[This article is by GCAA seventh grader, Magnolia Mulvihill, a member of the Website Reporting Club.] Next year Mr. Ted Frigillana, the current 7th grade Social Studies teacher at GCAA, will become the vice principal of middle school. "Mr. Frig," as he is more commonly known by the kids, is very excited about this opportunity. "I am a life learner and enjoy new and exciting challenges." As the vice principal, Frigillana says he will be "supporting the middle school teachers in many facets, dealing with student issues as they arise, and most importantly making sure that every student feels safe and is achieving their full potential, in both their academics and arts." Although Mr. Frig has been teaching for seven years, he is not new to being in an administrative role. He was a Dean of Students at an independent school for two and a half years. "In that role I was an advocate for all students and was lucky enough to still be able to teach Social Studies classes as well as sponsor the student council." Most students who are, or who have been in, Mr. Frig's class are sad because they won't see him as much. Mr. Frig says, though, that he will ''be as visible and present with the students as he can.'' Mr. Frig will still play his viola with the orchestra, and also bring out his guitar whenever requested. Mr. Frig really believes in student safety and that all kids should enjoy school. One of Mr. Frig's goals is to "know every middle school kid's name by the end of the first full week of school." For him the students are really important, and he wants them to do their very best. This reporter is confident that Mr. Frig is going to be an amazing vice principal!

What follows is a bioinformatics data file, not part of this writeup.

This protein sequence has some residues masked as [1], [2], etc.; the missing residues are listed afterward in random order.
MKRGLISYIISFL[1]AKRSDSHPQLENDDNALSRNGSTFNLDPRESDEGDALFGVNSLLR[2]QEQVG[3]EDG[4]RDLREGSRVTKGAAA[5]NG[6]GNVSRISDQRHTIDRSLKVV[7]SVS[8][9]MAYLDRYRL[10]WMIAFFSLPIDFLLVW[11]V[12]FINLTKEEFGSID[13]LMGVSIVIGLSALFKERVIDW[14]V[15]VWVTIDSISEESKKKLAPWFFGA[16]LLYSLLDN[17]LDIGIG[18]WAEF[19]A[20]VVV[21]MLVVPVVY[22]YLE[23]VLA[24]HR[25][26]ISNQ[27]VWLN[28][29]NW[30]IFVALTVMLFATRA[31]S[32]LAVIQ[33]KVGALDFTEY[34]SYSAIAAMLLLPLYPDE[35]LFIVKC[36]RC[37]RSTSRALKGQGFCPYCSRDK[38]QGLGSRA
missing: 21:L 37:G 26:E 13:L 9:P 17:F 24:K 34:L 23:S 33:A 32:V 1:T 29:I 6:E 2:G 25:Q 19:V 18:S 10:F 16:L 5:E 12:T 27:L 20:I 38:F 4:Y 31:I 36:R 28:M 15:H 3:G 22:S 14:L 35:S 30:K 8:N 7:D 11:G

[This article was written by GCAA 9th grader Joerdan Carney, a member of the GCAA Website Reporting Club. Joerdan also took these photographs--Click on the photos for higher res versions, and see the gallery at the very bottom of this article for all of Joerdan's photos]. Have you seen the painting coming to life on the first floor of GCAA? Visual Arts teacher Ms. Clayton offered an independent art study class for the second semester, an idea she got from the parents and students of GCAA. This class provides an opportunity for selected students to create a art project as a group. They collaborate on a large-scale project, developing their artistic abilities as they work. The first-floor hallway mural is the first of (hopefully) many to come. The Art Department plans to regularly offer the independent art study class so that students create a large-scale project each year. These projects will “slowly transform the school walls into a strong representation of who we are as a school!” Mrs. Clayton exclaimed. Many students from all grades will have a chance to contribute and “enhance the aesthetics of the school interior.” The current project is a mural just off of the first floor lobby space, a painting that depicts an underwater scene. Before paint was applied, the students sketched this project on paper and it was approved by Mrs. Glickert and Mrs. Hoffman. The students then transferred their drawing onto the wall and began to paint. The silver temple on the south wall depicts a student’s vision of Atlantis, with symbols representing the arts "carved" into the steps. Near the doorway leading to the cafeterias, a school of fish swims; each one is unique; many of them carry objects like a paint brush or sheet music. A mermaid lingers by each doorway and a blue whale peers down from above. Jellyfish float about among an abundance of other sea life, like the eel winding it’s way around a cluster of coral and the purple octopus emerging from a sunken piano. Once the mural is complete, observers will have the experience of standing underwater enjoying the sea life teeming all around.